Check Out The Vehicular Hardware It Took To Make That Epic Game Of Thrones Battle

Truck YeahThe trucks are good!

The “Battle Of The Bastards” on Sunday night’s Game Of Thrones was one of the grandest sword-swinging, blood-spilling throwdowns ever seen on television. Here’s how filmmakers turned 100 people into 1,000, “crashed” horses together without hurting them, how a sweet Land Rover camera rig captured the action.


(Spoilers below, I guess.)

The making of this insane battle is really pretty cool to see, even if you haven’t seen the show. I actually might start watching it after seeing this masterpiece scene come together.

But my favorite part was behind the camera. Or rather, below it– that righteous Land Rover Defender “Russian Arm” rig rolling in at about the 04:30 mark, used to get parallel footage of sprinting horses.

(Image: Wildtrackers)
(Image: Wildtrackers)

That vehicle is called the Vampyre BATT, as in Barbour All Terrain Tracking. And as you can see, it’s no ordinary Land Rover.

Before you even get into the camera equipment the truck runs a 450 horsepower Corvette-sourced V8 engine and sits on long travel desert-racer style suspension, according to the remote location specialists at Wildtrackers, who use it and other extreme camera-carrying vehicles to make videos in fantastical places.


Screen Facilities Scotland has some more pictures of it posting up on the Game Of Thrones set with a Side-By-Side ATV configured similarly, and BBC Earth Unplugged shot a little segment about the BATT being used to film camels and horses:

Looks like animal-chasing was the BATT’s primary mission for the Game Of Thrones filming too.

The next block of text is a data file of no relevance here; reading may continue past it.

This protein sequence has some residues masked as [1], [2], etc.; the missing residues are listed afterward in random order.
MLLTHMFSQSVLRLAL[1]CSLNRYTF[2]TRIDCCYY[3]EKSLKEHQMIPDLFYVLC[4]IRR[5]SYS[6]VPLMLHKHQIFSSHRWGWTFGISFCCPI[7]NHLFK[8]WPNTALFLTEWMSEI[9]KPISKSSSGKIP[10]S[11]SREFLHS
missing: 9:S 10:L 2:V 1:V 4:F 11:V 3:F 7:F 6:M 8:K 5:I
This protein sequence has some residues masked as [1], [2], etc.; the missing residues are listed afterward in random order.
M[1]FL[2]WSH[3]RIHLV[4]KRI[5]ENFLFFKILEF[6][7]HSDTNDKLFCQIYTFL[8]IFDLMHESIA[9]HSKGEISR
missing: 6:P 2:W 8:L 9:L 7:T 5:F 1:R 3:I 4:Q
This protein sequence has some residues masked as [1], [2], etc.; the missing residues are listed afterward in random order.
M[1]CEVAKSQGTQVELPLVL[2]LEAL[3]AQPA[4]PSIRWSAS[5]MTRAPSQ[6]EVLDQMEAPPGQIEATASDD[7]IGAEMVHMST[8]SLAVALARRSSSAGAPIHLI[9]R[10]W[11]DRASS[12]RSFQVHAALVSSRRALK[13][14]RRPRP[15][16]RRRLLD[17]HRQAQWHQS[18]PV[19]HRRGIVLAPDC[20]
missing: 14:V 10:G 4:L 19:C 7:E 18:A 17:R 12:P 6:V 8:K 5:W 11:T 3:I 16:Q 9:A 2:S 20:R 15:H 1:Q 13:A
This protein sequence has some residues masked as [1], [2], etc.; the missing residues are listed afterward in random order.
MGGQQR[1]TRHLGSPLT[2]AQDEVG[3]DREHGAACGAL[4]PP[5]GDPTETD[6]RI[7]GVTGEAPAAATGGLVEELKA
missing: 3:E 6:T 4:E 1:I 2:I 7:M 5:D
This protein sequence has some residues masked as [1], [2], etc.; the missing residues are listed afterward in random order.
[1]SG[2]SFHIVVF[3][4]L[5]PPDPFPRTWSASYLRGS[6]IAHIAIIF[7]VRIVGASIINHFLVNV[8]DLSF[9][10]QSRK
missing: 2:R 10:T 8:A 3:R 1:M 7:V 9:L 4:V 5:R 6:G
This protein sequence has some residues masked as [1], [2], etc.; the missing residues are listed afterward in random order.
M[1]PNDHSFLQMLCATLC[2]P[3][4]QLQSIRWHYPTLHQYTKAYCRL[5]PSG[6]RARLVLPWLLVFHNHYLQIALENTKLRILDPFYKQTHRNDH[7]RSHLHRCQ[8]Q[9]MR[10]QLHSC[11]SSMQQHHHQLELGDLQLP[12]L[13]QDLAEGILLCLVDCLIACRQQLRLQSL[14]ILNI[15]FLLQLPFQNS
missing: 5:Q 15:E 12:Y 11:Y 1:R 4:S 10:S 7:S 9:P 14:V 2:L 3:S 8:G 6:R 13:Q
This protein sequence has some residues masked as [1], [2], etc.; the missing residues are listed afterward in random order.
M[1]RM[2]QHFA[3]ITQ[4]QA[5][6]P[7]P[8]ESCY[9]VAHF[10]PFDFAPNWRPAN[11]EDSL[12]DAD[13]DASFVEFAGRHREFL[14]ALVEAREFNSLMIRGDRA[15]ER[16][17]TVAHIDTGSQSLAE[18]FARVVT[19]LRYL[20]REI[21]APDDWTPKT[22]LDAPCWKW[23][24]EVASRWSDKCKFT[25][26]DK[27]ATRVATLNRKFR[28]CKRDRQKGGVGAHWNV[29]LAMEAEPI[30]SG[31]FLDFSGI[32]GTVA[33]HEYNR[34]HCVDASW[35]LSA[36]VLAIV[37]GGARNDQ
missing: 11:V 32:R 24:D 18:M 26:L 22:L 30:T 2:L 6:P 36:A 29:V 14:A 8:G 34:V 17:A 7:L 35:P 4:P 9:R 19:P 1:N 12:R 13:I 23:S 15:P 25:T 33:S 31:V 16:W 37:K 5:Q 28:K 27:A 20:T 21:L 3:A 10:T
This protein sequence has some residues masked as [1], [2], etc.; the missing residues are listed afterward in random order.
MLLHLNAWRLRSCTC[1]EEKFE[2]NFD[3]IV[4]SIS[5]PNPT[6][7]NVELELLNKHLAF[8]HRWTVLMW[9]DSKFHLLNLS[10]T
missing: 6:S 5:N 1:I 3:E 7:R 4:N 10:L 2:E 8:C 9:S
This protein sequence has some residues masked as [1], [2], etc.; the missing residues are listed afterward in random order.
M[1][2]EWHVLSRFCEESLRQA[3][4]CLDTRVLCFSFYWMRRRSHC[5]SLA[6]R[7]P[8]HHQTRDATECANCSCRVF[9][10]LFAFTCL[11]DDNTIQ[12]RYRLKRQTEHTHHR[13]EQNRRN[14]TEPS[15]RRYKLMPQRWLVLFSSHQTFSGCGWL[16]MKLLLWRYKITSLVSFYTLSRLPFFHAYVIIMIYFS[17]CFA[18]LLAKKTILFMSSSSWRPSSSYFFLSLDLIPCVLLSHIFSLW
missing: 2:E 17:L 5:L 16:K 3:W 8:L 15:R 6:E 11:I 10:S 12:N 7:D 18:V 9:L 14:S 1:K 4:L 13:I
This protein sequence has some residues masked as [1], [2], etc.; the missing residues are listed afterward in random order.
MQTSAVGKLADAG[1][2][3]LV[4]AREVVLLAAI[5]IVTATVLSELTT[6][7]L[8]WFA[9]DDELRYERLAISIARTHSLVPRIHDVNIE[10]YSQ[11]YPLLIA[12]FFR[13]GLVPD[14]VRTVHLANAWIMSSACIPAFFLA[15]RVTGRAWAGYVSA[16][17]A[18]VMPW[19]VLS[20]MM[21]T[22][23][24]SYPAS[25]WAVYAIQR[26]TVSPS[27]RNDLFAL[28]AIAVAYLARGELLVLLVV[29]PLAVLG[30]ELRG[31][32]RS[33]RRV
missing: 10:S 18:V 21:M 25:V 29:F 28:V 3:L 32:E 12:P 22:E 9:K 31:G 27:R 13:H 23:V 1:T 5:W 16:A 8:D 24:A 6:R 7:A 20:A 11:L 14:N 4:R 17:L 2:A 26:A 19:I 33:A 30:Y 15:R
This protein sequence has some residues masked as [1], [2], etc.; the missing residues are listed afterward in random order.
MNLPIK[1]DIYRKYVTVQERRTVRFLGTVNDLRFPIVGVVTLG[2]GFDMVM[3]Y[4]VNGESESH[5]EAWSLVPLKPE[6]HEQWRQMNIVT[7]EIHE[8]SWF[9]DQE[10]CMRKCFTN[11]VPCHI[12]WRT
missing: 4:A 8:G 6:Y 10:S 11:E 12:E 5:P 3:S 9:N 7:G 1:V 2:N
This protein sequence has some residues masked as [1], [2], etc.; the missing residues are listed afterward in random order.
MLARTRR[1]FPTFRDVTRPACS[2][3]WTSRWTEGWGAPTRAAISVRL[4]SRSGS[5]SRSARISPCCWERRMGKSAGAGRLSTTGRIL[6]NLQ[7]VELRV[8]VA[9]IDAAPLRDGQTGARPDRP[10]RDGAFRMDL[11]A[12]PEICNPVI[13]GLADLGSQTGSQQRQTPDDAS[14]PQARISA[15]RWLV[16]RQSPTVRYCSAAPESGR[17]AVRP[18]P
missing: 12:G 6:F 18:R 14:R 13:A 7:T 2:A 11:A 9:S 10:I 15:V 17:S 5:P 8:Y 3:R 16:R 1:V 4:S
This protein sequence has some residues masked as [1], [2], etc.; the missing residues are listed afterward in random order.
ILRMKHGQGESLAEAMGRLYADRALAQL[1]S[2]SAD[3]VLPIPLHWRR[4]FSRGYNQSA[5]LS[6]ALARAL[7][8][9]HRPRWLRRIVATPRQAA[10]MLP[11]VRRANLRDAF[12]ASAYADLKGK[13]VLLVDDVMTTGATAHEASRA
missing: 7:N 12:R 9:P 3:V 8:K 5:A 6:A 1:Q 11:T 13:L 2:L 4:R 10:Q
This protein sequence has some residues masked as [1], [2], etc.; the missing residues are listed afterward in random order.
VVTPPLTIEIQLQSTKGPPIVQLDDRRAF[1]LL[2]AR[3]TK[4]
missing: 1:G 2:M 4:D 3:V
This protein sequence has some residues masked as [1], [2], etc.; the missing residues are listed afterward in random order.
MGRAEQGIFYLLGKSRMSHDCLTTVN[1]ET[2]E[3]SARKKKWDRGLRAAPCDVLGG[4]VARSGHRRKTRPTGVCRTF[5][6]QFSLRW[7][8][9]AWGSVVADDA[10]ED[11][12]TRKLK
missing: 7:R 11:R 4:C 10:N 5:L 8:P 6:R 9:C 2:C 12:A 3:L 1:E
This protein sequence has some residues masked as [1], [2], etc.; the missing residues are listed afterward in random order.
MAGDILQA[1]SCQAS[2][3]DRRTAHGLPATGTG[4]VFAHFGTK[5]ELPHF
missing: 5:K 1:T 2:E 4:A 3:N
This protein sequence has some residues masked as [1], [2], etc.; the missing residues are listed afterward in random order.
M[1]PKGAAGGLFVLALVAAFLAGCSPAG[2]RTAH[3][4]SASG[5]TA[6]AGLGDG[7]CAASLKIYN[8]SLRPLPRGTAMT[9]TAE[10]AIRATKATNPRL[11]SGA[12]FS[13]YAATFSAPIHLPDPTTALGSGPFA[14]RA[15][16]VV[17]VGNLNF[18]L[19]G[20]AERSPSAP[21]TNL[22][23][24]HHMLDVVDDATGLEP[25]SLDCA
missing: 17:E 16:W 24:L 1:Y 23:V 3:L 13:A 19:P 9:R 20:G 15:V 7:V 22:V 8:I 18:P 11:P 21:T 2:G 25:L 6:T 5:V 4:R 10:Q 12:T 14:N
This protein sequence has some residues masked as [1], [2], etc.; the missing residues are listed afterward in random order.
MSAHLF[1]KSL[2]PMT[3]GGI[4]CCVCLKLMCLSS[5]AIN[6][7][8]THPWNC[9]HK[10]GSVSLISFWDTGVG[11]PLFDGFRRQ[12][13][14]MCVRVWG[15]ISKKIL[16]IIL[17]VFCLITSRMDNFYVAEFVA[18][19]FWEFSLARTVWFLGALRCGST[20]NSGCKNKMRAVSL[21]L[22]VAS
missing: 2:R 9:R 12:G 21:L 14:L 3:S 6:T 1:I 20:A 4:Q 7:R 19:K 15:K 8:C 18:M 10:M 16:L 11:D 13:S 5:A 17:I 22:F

“A” Camera operator Sean Savage said they used the truck “on a muddy, slippery field over about 5- or 600 yards with very fast horses. That was the vehicle to chase them properly.”


The BATT basically carries an entire office on the back while dangling a camera off a long swiveling pole on top.

The full feature breakdown, as posted on Wildtrackers’ website:

  • Roll cage… fully demountable in 3 sections depending on what is required.
  • Tilt cover over cage for weather protection. Removable in 3 sections as per roll cage.
  • 12 volt on board power to front and rear platforms
  • 240 volt on board power… (underslung/removable 2.1KVA generator.)
  • Roof mounting points for Pursuit Arm crane or Russian Arm.
  • Extra platform for front and rear.
  • Extra plating for bonnet and roof to enable them to be used as platforms.
  • Scaffold fittings for rear deck when roll cage is removed.
  • Peltor Wireless Dectcom intercom system linked to unit radio comms.
  • Front mounted winch to enable vehicle to act as re-positionable crane base for difficult locations and for self loading of kit onto rear.

That “Russian Arm” we keep referencing is basically a stabilized stick to keep the camera mobile without letting it bounce too much.

As Filmotechnic USA explains; “Russian Arm Systems are remote control cranes mounted to customized Camera Car System vehicles and fitted with a Gyro-Stabilized Flight Head. Each system is operated via joystick controls from the inside of the Camera Car, or from a remote location and utilizes specialized monitors that display precisely what is captured on film. Shots can be completed in virtually any weather because crew is shielded inside.”


The arm is massive but the Land Rover definitely does not take it slow while shooting.


Most of the camera cars we see around Hollywood are Mercedes MLs or Porsche Cayenne SUVs, where the camera is controlled by a videographer comfortably seated inside. The BATT offers a lot more flexibility and modularity, but the folks running it are basically strapped to the outside right along with all the equipment they’re operating.

And they don’t have to crawl through a pile of corpses.


Hat tip to Sinhue Xavier!

Jalopnik Staffer from 2013 to 2020, now Editor-In-Chief at Car Bibles



The battle, though not to the same scale, made LoTR look less epic, and 300 less brutal. Was comparable to a medieval Saving Private Ryan Normandy invasion. They captured the bare knuckle chaos that most movies and especially shows fail to do.